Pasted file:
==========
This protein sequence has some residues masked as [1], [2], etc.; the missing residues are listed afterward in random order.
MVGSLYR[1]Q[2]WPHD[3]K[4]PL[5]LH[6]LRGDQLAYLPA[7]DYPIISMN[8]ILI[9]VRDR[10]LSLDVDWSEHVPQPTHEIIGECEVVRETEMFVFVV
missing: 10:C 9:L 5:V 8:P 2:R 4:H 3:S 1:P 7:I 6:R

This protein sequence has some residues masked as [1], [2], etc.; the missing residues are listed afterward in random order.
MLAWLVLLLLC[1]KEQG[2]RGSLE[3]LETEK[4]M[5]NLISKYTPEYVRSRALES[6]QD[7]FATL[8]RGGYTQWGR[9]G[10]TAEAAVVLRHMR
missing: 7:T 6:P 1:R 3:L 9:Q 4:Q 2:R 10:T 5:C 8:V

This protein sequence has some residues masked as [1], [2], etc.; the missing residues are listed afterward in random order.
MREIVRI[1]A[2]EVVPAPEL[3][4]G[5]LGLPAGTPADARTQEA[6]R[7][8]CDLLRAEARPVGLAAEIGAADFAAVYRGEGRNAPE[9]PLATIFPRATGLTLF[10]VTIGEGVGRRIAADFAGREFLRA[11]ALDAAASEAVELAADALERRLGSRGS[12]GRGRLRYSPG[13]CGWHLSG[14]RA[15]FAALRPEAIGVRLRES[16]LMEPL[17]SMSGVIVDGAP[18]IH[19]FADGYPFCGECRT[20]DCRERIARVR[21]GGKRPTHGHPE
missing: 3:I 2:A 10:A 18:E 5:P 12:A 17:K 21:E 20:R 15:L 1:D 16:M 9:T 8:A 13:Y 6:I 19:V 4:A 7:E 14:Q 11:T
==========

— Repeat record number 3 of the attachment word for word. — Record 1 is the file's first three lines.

This protein sequence has some residues masked as [1], [2], etc.; the missing residues are listed afterward in random order.
MREIVRI[1]A[2]EVVPAPEL[3][4]G[5]LGLPAGTPADARTQEA[6]R[7][8]CDLLRAEARPVGLAAEIGAADFAAVYRGEGRNAPE[9]PLATIFPRATGLTLF[10]VTIGEGVGRRIAADFAGREFLRA[11]ALDAAASEAVELAADALERRLGSRGS[12]GRGRLRYSPG[13]CGWHLSG[14]RA[15]FAALRPEAIGVRLRES[16]LMEPL[17]SMSGVIVDGAP[18]IH[19]FADGYPFCGECRT[20]DCRERIARVR[21]GGKRPTHGHPE
missing: 3:I 2:A 10:A 18:E 5:P 12:A 17:K 21:E 20:R 15:L 1:D 16:M 9:T 8:A 13:Y 6:I 19:V 4:A 7:E 14:Q 11:T